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Figurative Art

  Figurative art, also known as representational art, is the mirror image of abstract art. That is, it portrays figures or objects as they might appear in nature: the objective correlative is something real rather than (as in abstract art) a pattern, geometrical shape or other intellectual construct. Whatever distortions or fantasies the artist builds into the representation, this real correlative keeps it representational. Thus, even the most angular Cubist statues (such as those of Lipchitz), even the most diagrammatic of folk-art religious paintings, so long as they depict real things or are based on what we can see in real life, are figurative.

Folk art often shows, in simple forms, both extremes of the figurative approach. On the one hand are faithful portrayals of people, animals, plants, and so on; on the other are shapes which reduce the object portrayed to its basic elements, to a symbol, and which can be hard for the untutored eye to recognize. Thus, Mother Earth is represented both as the statuette of a beaming, fecund woman, fertility and motherhood personified, and as an oval with a dividing line from top to bottom (symbolizing the female genitalia) or as a single, nippled breast. In depictions of hunting scenes, animals or enemies can be shown in recognizably lifelike forms, or as stick-like representations (sometimes reduced to as little as a single line). Supernatural beings are often imagined, and depicted, as hybrids of real objects: their faces are half human, half gnarled tree-root; they have snakes for hair; they have knives for teeth and fires for eyes. The tendency to pattern-making in all folk art often blurs the boundary between the figurative and the abstract—lightning-zigzags, fish-ovals, snailshell-coils and tree-trunk forks are built into the texture, offering the eye the satisfaction of pattern and the brain the pleasure of association with the story, legend or scene alluded to. This tendency has been adopted by the fine art of Islam (where figurative representation is discouraged): representation becomes pattern and pattern representation, in a combination of directness and allusion whose complexity is often increased by specific and overt religious references.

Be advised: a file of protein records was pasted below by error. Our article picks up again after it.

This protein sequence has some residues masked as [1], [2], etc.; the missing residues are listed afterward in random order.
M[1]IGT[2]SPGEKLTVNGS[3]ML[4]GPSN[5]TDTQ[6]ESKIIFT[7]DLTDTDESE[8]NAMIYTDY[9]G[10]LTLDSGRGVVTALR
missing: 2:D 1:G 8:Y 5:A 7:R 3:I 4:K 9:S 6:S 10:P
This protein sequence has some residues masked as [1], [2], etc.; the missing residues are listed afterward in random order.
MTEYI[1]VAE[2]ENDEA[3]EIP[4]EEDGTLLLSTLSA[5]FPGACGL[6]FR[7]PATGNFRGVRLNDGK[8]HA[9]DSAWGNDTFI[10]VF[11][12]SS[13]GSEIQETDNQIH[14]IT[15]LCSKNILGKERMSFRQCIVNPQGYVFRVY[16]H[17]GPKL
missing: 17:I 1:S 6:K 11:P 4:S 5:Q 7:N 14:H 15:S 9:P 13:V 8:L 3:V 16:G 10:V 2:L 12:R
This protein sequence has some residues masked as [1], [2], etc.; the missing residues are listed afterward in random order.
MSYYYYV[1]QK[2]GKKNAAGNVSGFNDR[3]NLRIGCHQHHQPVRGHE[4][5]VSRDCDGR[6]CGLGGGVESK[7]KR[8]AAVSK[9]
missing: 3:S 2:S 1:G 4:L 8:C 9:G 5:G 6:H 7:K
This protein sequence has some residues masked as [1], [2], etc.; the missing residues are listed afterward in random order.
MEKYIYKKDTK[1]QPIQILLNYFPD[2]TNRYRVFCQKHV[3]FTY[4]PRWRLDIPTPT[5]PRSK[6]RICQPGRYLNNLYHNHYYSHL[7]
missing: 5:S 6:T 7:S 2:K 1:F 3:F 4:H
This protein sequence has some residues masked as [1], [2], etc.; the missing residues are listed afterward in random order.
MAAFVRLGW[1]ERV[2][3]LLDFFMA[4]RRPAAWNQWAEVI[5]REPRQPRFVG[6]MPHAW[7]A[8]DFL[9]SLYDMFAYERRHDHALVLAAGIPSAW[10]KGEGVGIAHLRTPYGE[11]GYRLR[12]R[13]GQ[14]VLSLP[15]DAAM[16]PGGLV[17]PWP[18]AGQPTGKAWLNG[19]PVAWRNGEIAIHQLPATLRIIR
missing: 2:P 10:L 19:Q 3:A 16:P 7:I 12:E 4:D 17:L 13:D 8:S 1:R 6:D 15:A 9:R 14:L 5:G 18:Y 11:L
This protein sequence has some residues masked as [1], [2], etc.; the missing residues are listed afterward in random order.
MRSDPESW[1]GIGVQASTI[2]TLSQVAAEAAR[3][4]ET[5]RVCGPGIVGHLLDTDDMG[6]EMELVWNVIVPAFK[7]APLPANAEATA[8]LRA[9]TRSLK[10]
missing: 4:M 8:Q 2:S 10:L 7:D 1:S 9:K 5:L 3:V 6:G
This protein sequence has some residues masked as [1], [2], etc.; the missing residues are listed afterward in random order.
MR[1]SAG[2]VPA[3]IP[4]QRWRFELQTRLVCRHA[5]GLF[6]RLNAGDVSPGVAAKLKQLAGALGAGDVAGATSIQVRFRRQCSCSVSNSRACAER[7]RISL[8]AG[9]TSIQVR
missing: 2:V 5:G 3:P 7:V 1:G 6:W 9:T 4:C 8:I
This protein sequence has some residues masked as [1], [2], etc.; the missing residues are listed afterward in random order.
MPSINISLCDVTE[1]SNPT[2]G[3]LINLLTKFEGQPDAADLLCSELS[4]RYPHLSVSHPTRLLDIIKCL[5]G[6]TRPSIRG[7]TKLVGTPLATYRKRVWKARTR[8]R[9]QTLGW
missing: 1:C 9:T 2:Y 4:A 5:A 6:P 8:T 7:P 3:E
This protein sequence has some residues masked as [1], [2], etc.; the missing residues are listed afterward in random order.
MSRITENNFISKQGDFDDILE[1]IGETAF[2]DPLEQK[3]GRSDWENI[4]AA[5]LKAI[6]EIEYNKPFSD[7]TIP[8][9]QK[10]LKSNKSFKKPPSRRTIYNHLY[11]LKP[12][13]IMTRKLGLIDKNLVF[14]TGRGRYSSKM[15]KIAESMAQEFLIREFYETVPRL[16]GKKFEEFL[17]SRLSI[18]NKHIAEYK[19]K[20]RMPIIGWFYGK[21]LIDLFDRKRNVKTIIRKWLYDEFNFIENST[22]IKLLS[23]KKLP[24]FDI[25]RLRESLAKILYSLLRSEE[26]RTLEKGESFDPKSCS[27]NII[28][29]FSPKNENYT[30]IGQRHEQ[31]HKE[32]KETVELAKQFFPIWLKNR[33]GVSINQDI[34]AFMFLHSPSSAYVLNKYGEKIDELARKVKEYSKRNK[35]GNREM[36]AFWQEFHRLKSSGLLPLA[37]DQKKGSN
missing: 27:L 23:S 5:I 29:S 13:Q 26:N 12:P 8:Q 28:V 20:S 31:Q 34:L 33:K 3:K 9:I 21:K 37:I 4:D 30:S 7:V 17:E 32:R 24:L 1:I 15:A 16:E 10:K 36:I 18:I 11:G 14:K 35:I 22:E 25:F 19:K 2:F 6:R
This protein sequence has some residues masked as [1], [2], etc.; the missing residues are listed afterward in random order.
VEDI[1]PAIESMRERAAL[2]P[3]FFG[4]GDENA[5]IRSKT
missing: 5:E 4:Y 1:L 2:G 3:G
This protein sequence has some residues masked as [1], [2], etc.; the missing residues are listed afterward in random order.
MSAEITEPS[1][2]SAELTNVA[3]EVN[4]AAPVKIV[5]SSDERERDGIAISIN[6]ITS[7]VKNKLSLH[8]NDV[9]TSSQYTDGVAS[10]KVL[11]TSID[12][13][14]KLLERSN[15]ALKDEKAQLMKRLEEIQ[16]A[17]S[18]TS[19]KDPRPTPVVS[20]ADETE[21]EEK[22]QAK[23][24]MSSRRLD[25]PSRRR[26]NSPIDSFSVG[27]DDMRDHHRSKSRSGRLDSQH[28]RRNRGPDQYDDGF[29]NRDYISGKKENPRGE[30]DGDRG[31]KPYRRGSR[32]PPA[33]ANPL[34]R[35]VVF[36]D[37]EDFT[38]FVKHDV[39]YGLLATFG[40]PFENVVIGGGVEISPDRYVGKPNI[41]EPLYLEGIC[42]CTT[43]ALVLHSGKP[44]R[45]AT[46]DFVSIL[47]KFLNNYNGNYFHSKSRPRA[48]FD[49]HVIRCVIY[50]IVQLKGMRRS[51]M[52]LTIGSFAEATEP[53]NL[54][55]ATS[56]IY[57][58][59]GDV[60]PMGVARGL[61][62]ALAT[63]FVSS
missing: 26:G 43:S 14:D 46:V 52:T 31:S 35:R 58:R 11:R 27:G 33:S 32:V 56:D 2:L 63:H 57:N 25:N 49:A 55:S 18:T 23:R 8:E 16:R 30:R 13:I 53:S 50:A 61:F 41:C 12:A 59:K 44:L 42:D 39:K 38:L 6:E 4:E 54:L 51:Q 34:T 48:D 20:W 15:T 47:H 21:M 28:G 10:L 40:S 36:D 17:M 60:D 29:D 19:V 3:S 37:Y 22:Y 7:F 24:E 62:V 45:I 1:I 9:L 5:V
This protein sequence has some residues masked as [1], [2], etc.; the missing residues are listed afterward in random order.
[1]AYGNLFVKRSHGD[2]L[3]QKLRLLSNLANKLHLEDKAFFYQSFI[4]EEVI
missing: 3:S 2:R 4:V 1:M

In most cultures, figurative art begins with religion, and specifically with human-like or beast-like representations of the divine. These are often meticulously lifelike—there are no more naturalistic sculptures of the human body than those of Aphrodite in the Greek tradition, for example, or of Shiva dancing in the Indian—and the artists take the opportunity to show ‘idealized’ forms of beauty for beneficent deities, and self-consciously grotesque beasts and humans for demons. In many cases—for example in the canopies and wings which surround depictions of apsaras in Buddhist art, or the Edenic tendrils and petals of medieval Christian art—the figurative is extended to provide a semi-abstract pattern, a practice which, again, perhaps began as an attempt to depict the meta-reality of the supernatural world, but surely continued out of sheer artistic exuberance.

Secular figurative art often uses the same or similar forms as sacred, but removes the mystical element. Instead, artists often go for detail of the everyday, carving veins and wrinkles on human figures, painting every fleck of dew on a cobweb, fold in a fabric or ray of light through the leaf-canopy in a forest. In second-rate hands, this attention to detail can be tiresome, bleeding life from the work as in the all-engulfing battle scenes favoured in 19th-century European board-rooms, or the equally overwhelming corporate portraits or cityscapes hung in their contemporary Japanese equivalents. But where genius is at work, meticulousness gives the art a kind of richness which seems to remove it from the world, in much the same way as the decoration of religious art transcends reality. In a Rembrandt portrait, for example, or an Exekias pot-painting, it is as if not just the particularity of the person or thing represented, but its entireness, its metaphysical identity, has been captured and represented. This is one quality of figurative art, the power to focus the general through the particular, is one to which abstraction can never aspire. KMcL



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